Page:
Ad blocking is leading to 'the slow death of niches' on the web

Small online publishers are seeing a double impact from ad blocking on traffic and revenue, according to a new report from PageFair.

PageFair sells anti-ad blocking solutions to publishers, so it is in the company’s interests to show how terribe ad blocking is.

As users begin blocking ads, smaller publishers will temporarily see an uptick in traffic, when users can access the full site without ads. After a year and a half, traffic falls because, according to PageFair, sites can no longer afford to keep producing high-quality work. Traffic can fall by an average of 8% after nearly three years.

Johnny Ryan, PageFair’s Head of Ecosystem told Business Insider in an interview: “What we’re talking about is the death, the slow death of niches and of diversity on the web. This is happening at the same that we have a media dupoloy (in Facebook and Google which show ads to ad blocking users).”

Page FairPageFairPageFair simulated a website from 0% of users blocking ads to 25% using ad blockers.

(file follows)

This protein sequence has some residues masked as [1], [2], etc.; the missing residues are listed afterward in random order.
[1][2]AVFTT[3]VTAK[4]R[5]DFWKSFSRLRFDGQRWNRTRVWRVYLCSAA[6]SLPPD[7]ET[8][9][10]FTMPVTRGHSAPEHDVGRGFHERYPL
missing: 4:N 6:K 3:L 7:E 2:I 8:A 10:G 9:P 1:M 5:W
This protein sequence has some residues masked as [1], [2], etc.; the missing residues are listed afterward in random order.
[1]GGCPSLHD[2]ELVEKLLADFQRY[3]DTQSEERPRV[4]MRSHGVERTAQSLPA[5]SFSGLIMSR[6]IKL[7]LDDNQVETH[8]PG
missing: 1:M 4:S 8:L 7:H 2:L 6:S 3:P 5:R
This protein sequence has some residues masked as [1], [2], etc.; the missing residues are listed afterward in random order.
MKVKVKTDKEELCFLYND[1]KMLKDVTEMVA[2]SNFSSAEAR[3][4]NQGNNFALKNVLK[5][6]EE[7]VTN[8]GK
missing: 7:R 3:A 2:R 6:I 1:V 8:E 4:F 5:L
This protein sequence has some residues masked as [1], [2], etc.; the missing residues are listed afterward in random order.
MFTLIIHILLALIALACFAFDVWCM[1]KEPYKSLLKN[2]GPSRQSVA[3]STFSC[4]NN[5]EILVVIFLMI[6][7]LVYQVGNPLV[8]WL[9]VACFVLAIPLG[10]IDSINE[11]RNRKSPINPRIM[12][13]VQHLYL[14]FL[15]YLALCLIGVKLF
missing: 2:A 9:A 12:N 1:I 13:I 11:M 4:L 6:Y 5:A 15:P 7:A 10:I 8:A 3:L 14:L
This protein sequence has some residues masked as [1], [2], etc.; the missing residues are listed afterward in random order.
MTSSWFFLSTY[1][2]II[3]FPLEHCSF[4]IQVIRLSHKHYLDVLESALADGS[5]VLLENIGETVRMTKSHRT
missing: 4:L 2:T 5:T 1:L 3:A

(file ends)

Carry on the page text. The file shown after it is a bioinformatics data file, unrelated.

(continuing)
He added: “We know ad blocking affects revenue, we didn’t know that ad blocking also has this double impact in that it affects traffic, which also affects revenue and search engine ranking and all of that.

“It’s a hidden pain for the small and medium publisher and will be a very big pain for the large publisher.”

Websites in the top 20% of Alexa rankings were so far unaffected by the decline, which PageFair said was a result of larger websites selling premium online ads directly to advertisers.

But even that may not last according to the lead researcher Dr. Ben Shiller: “If more people start to use ad blockers, eventually these larger websites will have to be impacted.”

In January PageFair revealed that ad blocking had gone up by 30% in 2016 and predicted that it would continue to grow.

The result for larger publishers will be a shift to subscriber models. “We’ll see a reduced quality but the internet isn’t going to disappear,” Shiller said. “A few websites will just start to charge for access and they may not earn nearly as much as they used to under an advertising model but they will earn something. There will still be content on the web, it’s just a question of quality.”

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